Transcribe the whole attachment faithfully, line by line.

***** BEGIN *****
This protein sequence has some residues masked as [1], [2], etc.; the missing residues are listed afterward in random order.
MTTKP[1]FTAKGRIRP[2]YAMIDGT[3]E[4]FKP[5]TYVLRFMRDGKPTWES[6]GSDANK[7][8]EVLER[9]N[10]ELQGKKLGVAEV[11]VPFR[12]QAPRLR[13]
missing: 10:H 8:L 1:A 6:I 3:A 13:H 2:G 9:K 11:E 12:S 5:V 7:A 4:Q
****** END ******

This protein sequence has some residues masked as [1], [2], etc.; the missing residues are listed afterward in random order.
MTTKP[1]FTAKGRIRP[2]YAMIDGT[3]E[4]FKP[5]TYVLRFMRDGKPTWES[6]GSDANK[7][8]EVLER[9]N[10]ELQGKKLGVAEV[11]VPFR[12]QAPRLR[13]
missing: 10:H 8:L 1:A 6:I 3:A 13:H 2:G 9:K 11:E 12:S 5:V 7:A 4:Q